Something I have found that helps me


#1

I personally have incorporated some Buddhist practices into my Catholic life such as meditating. I have found that it gives me a better understanding of myself. I feel that when I combine prayer and meditation, it gives me a better outlook as far as what I'm praying for. It also gives me a sense of unity because in my belief, Buddhism and Catholicism are similar.


#2

Certainly, there are some similarities. Bishop Sheen discussed some of them in an article I read recently.


#3

See and that’s why. I have said numerous times that if I was not Catholic, I would be a Buddhist because Buddhism makes sense like Christianity.


#4

Buddhists did not invent meditation.

There is a world of difference between meditation in Buddhism and meditation in Catholicism. They have completely opposite ends. The Buddhist seeks to be lost in nothing, the Catholic seeks to be found in God.


#5

[quote="AnneElliot, post:4, topic:182359"]
Buddhists did not invent meditation.

There is a world of difference between meditation in Buddhism and meditation in Catholicism. They have completely opposite ends. The Buddhist seeks to be lost in nothing, the Catholic seeks to be found in God.

[/quote]

In a way you are correct. Buddhism did not invent meditation. However, I disagree with your perception of Buddhism and Catholicism. I am a practicing Roman Catholic but I also have interest in Buddhism. I have found that a Buddhist meditating is actually on the path to self-discovery. A Catholic such as myself practicing Buddhist meditation is also doing the same thing but also trying to gain a higher knowledge in which we have not found to satisfy our questions.


#6

Jesus Christ is the Way, the Truth, and the Life. The path to self-discovery is another path. It is a false path, not leading to Christ, but to ourselves (self-discovery). This is the opposite of what Jesus teaches. Christianity is a dying to ourselves, by following Him, and being raised to a new life in union with Him. Fr. Mitch Pacwa explains how Buddhism is not compatible with Catholicism.


#7

That is your opinion. Priests also think differently. Buddhism is a path to oneself you are correct, but one can balance themselves with Catholicism and Buddhism. Is religion not to explain what man cannot understand with his mind? Buddhism teaches you to find your inner meaning of life. Catholicism teaches you to have the faith that you can find your own inner meaning through Christ. They sound pretty compatible to me.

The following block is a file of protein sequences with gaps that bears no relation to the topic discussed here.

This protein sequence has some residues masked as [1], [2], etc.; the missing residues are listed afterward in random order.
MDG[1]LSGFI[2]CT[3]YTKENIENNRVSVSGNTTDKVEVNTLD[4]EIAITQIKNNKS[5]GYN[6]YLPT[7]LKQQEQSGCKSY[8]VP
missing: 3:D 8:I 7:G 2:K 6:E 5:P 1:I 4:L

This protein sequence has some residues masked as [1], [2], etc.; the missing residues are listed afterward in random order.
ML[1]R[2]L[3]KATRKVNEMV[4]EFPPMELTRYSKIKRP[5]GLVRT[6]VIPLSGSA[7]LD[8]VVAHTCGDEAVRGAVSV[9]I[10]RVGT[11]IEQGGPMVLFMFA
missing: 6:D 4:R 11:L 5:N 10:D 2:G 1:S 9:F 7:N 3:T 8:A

#8

[quote="runner93, post:7, topic:182359"]
That is your opinion. Priests also think differently. Buddhism is a path to oneself you are correct, but one can balance themselves with Catholicism and Buddhism. Is religion not to explain what man cannot understand with his mind? Buddhism teaches you to find your inner meaning of life. Catholicism teaches you to have the faith that you can find your own inner meaning through Christ. They sound pretty compatible to me.

[/quote]

It is not "your own inner meaning" but rather God's meaning.

One cannot be a Catholic and a Buddhist. I know you didn't quite say that you could. But the 2 faiths, while utilizing some comparable things, lead to diametrically opposite objectives: Buddhism seeks nirvana or nothingness, while the Catholic Church seeks a conscious eternity with God, in which even our bodies and world will in the end take part.

AIUI, if you take full adavantage of the tools of the Church, you will have no need for Buddhist practices.

[gets off soapbox]

God Bless and ICXC NIKA!


#9

[quote="GEddie, post:8, topic:182359"]
It is not "your own inner meaning" but rather God's meaning.

One cannot be a Catholic and a Buddhist. I know you didn't quite say that you could. But the 2 faiths, while utilizing some comparable things, lead to diametrically opposite objectives: Buddhism seeks nirvana or nothingness, while the Catholic Church seeks a conscious eternity with God, in which even our bodies and world will in the end take part.

AIUI, if you take full adavantage of the tools of the Church, you will have no need for Buddhist practices.

[gets off soapbox]

God Bless and ICXC NIKA!

[/quote]

Very excellent post! I look forward to our discussion about this! Now, in my opinion, it all depends on how one perceives God's message. One might perceive
God's meaning as to find oneself through meditation. I see where you're coming from though. However, one might perceive nirvana, or eternal happiness, as maybe heaven itself? I still will continue to live my Catholic with Buddhist influence life. I still go to Mass but who says I can't meditate for my own self-understanding!

God Bless You as well!


#10